JPMorgan units concealed the truth about the poor quality of the loans underlying the securities and knew that credit ratings misrepresented their risk, BayernLB said in a lawsuit filed yesterday in New York State Supreme Court.
“This misconduct has resulted in astounding rates of default on the loans,” BayernLB said. Most of the securities have been downgraded to junk, it said.
The lender said it believed the mortgage securities were safe investments based on representations about the quality of loans and credit ratings when it invested almost $2.1 billion in 57 offerings from 2005 to 2007, according to the complaint. The lawsuit names JPMorgan and other units of the New York-based bank as defendants.
Jennifer Zuccarelli, a spokeswoman for JPMorgan, declined to comment on the lawsuit.
The case is Bayerische Landesbank New York Branch v. Bear Stearns & Co., 653239/2011, New York State Supreme Court, New York County (Manhattan).
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BayernLB or Bayerische Landesbank (Bavarian State Bank) is a publicly regulated bank based in Munich, Germany and one of the eight Landesbanken. It is 94% owned by the free state of Bavaria (indirectly via BayernLB Holding AG) and 6% owned by the Sparkassenverband Bayern, the umbrella organization of Bavarian Sparkassen. With a balance of €416 billion and 19,200 employees (in the group; 5,170 in the bank itself), it is the eighth-largest financial institution in Germany.
As a commercial bank, BayernLB offers private and commercial customers a universal range of services in private, industrial, investment and foreign business. This includes loans, securities trading and asset management, as well as mid-term and long-term bond issuance and securitization. The bank is refinanced through a variety of commercial debenture instruments.
As a state and municipal bank, BayernLB is responsible for comprehensive credit and financial counsel for the state of Bavaria and its municipalities and districts.
Through its subsidiaries, the bank is involved in a variety of further business areas. The Bayerische Landesbodenkreditanstalt is an organ of state housing policy, while the LBS Bayern is a public building society (Bausparkasse). Through its full ownership of the Deutsche Kreditbank, based in Berlin, BayernLB is also involved in retail banking.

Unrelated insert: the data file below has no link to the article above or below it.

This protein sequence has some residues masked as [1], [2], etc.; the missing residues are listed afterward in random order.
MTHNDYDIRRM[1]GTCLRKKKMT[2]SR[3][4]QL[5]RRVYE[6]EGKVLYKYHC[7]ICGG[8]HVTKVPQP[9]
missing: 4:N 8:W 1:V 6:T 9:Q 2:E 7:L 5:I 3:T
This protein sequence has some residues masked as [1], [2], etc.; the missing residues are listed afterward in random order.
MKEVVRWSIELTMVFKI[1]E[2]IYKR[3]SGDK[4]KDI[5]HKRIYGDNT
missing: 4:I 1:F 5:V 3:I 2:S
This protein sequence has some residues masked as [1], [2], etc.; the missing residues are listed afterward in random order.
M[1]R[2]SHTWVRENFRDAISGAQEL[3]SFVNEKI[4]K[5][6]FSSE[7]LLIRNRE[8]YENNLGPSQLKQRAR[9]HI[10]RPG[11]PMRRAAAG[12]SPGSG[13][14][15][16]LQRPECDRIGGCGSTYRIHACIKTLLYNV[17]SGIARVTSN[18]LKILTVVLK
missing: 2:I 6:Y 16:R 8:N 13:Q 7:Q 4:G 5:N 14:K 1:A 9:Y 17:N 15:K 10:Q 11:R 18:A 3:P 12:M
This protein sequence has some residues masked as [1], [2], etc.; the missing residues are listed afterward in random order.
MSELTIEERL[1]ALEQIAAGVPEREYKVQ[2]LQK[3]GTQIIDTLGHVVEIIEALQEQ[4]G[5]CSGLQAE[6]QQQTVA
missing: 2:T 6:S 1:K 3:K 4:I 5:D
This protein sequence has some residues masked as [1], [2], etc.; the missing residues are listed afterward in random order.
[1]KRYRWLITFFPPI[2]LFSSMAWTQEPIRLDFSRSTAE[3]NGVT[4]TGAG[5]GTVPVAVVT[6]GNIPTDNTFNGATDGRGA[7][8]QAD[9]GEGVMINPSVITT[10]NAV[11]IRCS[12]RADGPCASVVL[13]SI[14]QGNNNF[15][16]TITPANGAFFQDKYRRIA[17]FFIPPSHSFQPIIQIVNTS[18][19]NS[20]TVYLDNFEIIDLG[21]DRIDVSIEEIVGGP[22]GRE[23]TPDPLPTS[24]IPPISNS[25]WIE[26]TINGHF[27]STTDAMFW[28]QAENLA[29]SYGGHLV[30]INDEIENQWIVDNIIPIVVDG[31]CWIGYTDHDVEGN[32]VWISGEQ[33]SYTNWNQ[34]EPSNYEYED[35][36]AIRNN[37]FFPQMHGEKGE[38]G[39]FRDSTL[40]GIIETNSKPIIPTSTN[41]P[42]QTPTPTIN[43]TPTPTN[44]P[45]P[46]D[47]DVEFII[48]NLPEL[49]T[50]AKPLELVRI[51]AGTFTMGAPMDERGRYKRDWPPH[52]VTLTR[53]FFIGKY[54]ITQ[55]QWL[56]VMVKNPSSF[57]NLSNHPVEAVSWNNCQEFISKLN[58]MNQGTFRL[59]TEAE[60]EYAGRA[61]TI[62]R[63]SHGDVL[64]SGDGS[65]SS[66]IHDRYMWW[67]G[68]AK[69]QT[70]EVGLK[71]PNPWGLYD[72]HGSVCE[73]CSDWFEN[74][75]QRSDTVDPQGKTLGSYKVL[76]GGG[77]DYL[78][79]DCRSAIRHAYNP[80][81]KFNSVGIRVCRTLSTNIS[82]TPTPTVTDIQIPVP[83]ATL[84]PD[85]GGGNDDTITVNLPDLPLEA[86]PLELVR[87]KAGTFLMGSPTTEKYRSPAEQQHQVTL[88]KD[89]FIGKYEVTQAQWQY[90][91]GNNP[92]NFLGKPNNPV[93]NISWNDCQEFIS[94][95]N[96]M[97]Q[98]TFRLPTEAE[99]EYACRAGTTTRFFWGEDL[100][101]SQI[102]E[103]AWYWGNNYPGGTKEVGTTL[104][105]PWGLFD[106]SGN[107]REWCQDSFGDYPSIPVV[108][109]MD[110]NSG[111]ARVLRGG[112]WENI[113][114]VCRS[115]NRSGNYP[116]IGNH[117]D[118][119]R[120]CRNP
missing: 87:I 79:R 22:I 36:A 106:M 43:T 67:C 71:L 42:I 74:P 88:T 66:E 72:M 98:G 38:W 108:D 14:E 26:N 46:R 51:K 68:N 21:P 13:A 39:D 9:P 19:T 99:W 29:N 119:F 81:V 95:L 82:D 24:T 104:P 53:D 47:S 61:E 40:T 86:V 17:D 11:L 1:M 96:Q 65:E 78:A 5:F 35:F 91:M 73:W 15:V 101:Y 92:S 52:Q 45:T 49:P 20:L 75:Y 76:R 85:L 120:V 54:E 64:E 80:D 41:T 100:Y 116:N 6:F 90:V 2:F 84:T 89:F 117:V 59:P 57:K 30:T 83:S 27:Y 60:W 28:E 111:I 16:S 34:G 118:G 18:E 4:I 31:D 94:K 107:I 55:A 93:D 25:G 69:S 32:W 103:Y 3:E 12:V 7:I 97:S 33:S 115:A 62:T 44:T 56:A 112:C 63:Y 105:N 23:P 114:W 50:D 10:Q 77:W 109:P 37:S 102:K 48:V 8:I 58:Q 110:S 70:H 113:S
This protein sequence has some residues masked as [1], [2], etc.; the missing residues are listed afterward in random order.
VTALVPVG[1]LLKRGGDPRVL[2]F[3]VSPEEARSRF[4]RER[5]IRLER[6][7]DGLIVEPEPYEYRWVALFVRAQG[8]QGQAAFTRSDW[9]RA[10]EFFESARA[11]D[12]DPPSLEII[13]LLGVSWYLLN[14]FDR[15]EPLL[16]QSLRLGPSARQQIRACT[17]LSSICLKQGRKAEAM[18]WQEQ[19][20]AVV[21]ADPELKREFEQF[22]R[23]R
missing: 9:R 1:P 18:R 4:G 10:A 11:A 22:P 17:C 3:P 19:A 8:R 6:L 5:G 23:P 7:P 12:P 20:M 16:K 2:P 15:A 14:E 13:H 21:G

In early 2008 it was revealed that BayernLB had made large losses due to investments in sub-prime mortgage securities in the United States. Although the extent of these investments has been the topic of speculation, it was revealed from the company's Q2 2008 financial report that over €24 billion had been invested in critical securities, with losses of €2.3 billion in 2007 and a further €2 billion in the first quarter of 2008.
The heavy public criticism took its first toll in March, 2008 when CEO Werner Schmidt resigned. The crisis also consumed the governing CSU party and its chairman, Erwin Huber, who as Bavarian Minister of Finance was the acting chair of the bank's Administrative Council and was accused of covering up the extent of losses.The bank and the losses were major factors in the September, 2008 parliamentary elections, in which the CSU had its worst election result since 1962 and Huber resigned.
The bank's shares slipped more than 2% after the country's central bank said it was time to roll back some of its economic support measures after recent crisis. The bank representatives advise economy was not ready for an increase in borrowing costs, and so the goal is to keep interest rates on hold. But it said it would end some of the measures it had introduced during the global downturn to increase the amount of money in the financial system. The German economy has continued to grow during the downturn. This is in stark contrast to more developed economies that fell into recession.